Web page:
Washington, DC A Georgetown University Medical Center (GUMC) scientist who has previously discovered antimicrobial compounds in the skin of frogs and in the dogfish shark has now turned his attention to the remarkable wound healing abilities of dolphins.
A dolphin's ability to heal quickly from a shark bite with apparent indifference to pain, resistance to infection, hemorrhage protection, and near-restoration of normal body contour might provide insights for the care of human injuries, says Michael Zasloff, M.D., Ph.D.
For a "Letter" published today in the Journal of Investigative Dermatology, Zasloff, an adjunct professor at GUMC and former Dean of Research, interviewed dolphin handlers and marine biologists from around the world, and reviewed the limited literature available about dolphin healing to offer some new observations about what he calls the "remarkable" and "mysterious" ability of dolphins to heal.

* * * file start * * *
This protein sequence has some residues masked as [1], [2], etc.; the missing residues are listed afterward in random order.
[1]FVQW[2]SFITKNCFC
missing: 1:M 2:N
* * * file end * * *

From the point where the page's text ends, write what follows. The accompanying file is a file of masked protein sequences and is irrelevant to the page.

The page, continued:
"Much about the dolphin's healing process remains unreported and poorly documented," says Zasloff. "How does the dolphin not bleed to death after a shark bite? How is it that dolphins appear not to suffer significant pain? What prevents infection of a significant injury? And how can a deep, gaping wound heal in such a way that the animal's body contour is restored? Comparable injuries in humans would be fatal. "
Zasloff explains the dolphin healing process by synthesizing scattered reports of known aspects of dolphin biology.
For example, he proposes the same diving mechanism (diving reflex) that diverts blood from the periphery of the body during a dolphin's deep plunge down in water depths also could be triggered after an injury. Less blood at the body's surface means less blood loss.
As for pain, Zasloff's review suggests the dolphin's apparent indifference "clearly represents an adaptation favorable for survival." Still, he says, the neurological and physiological mechanisms engaged
|Contact: Karen Mallet|
Georgetown University Medical Center